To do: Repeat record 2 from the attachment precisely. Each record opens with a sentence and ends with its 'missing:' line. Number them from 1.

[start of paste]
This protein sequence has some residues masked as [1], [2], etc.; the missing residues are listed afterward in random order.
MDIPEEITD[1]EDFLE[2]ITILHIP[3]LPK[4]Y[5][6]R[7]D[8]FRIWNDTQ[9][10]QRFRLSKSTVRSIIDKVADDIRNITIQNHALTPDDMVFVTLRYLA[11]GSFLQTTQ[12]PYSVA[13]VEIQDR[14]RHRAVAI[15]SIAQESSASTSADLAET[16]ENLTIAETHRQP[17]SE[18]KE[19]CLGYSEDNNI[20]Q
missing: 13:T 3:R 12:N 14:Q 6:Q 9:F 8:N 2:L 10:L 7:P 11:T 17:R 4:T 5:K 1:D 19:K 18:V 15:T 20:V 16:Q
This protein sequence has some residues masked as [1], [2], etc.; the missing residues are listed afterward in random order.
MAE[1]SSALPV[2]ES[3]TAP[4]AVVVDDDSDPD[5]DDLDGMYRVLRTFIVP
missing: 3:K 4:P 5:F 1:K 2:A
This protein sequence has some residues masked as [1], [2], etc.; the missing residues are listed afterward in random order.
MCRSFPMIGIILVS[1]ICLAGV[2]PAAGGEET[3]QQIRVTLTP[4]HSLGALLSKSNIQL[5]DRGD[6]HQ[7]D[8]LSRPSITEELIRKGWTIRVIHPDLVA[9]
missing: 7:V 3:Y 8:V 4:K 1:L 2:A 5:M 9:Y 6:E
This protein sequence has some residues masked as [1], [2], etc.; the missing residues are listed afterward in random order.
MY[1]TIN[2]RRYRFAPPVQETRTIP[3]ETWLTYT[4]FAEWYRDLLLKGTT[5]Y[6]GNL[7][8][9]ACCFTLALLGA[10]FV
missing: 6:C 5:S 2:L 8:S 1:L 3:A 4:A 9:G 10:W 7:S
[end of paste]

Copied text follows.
This protein sequence has some residues masked as [1], [2], etc.; the missing residues are listed afterward in random order.
MAE[1]SSALPV[2]ES[3]TAP[4]AVVVDDDSDPD[5]DDLDGMYRVLRTFIVP
missing: 3:K 4:P 5:F 1:K 2:A